Cruz lifts off, but limits emerge - Bloomberg: “Former Florida Governor Jeb Bush continues to lead the pack of Republican presidential hopefuls, but one candidate is making moves. Texas Senator Ted Cruz, the only GOP hopeful to formally announced his candidacy thus far, has shot up in the rankings in a new CBS News poll. Thirty-seven percent of those surveyed said that they would consider voting for Cruz in March, up 14 points from when the same question was asked a month ago. By comparison, 51 percent said they would vote for Bush, just two percent higher than did in February. Still, while Cruz is enjoyed a one-month bump, the conservative Texan continues show serious weakness among Republican voters. Twenty-two percent of those surveyed said they could not vote for Cruz, one point higher than in February's poll. Twenty-seven percent of those polled said they would not vote for Bush in March, while 26 percent said the same in February.” 

“In the presidential race in 2016, there may be other candidates who choose to throw rocks my direction.  I’m not going to engage in the personal mudslinging, in the negative attacks on people's character.” –Presidential Candidate Sen. Ted Cruz, R-Texas, on CNN’s “State of the Union”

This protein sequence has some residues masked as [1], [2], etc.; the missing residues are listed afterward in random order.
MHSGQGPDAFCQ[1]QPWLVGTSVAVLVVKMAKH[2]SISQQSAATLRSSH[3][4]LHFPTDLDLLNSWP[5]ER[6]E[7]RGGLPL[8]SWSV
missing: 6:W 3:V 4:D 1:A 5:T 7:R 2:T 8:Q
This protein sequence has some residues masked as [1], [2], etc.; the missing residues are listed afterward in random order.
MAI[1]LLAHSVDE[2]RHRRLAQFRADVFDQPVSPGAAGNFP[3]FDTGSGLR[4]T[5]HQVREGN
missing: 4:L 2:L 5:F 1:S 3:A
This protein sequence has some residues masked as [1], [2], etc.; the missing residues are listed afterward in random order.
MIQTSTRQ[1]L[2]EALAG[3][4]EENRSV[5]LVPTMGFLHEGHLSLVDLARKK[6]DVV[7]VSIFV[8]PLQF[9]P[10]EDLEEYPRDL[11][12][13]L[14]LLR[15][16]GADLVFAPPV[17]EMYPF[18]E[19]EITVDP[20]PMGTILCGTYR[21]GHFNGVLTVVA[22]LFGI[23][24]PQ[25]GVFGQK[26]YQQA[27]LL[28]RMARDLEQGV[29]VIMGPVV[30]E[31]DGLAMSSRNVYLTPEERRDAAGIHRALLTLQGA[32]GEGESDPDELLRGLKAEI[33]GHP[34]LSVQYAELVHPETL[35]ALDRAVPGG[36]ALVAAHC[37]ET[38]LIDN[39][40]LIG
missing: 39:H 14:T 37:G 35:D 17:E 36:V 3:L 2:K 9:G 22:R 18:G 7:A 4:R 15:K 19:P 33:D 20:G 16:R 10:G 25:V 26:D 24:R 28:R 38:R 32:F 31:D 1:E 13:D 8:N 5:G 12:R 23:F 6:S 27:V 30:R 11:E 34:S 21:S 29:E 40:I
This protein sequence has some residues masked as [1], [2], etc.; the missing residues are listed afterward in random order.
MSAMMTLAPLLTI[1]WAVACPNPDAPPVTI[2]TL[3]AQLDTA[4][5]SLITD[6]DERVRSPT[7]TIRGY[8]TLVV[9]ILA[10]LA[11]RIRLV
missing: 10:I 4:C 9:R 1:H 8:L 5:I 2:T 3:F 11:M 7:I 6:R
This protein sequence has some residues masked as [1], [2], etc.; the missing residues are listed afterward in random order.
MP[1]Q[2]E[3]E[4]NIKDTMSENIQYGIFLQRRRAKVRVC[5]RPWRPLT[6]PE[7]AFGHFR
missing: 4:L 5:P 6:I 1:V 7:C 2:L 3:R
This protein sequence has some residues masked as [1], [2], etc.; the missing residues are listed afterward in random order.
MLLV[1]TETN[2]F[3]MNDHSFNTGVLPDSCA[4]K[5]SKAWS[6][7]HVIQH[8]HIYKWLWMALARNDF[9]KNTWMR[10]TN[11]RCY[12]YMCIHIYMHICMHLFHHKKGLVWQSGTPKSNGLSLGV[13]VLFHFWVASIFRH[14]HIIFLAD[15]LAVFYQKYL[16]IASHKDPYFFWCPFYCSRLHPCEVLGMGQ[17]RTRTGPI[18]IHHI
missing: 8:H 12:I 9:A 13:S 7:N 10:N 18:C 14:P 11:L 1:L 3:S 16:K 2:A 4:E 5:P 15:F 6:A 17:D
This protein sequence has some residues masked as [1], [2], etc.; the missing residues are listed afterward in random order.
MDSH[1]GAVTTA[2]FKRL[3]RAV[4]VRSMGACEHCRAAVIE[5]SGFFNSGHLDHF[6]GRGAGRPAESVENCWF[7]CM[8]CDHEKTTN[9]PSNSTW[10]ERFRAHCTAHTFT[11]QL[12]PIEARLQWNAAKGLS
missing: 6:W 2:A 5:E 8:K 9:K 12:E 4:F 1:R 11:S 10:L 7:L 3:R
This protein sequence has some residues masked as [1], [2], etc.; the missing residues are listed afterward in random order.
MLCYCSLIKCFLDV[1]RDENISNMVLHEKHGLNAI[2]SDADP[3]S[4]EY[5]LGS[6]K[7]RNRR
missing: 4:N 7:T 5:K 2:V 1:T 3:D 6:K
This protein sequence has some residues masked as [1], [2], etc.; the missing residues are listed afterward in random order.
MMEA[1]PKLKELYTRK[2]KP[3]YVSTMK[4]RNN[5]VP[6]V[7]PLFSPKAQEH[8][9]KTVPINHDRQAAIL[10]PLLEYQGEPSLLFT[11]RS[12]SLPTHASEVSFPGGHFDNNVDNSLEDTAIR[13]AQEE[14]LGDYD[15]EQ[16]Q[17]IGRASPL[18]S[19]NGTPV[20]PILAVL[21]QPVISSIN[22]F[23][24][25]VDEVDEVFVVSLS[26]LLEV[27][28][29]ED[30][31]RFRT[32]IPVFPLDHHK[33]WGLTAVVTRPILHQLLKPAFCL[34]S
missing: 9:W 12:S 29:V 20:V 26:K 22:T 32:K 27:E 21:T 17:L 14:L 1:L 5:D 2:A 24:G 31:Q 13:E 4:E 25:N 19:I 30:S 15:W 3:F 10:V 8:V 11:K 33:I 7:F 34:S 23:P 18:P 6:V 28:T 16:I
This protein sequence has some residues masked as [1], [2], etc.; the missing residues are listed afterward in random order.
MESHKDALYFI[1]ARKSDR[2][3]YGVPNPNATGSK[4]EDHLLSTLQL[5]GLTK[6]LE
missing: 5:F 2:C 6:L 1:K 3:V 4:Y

Save the date: Rubio ready for Miami kick off - Miami Herald: Marco Rubio has reserved the Freedom Tower in downtown Miami for an undisclosed event April 13, which appears to be a potential, if not likely, spot for Florida’s junior senator to announce his candidacy for president. A Rubio adviser stressed nothing has been nailed down for any kind of announcement, but the timing makes sense: Likely presidential candidate Rand Paul is expected to make things official April 7, followed by a five-day, five-state announcement tour, so Rubio presumably would not want to share the spotlight during that period.”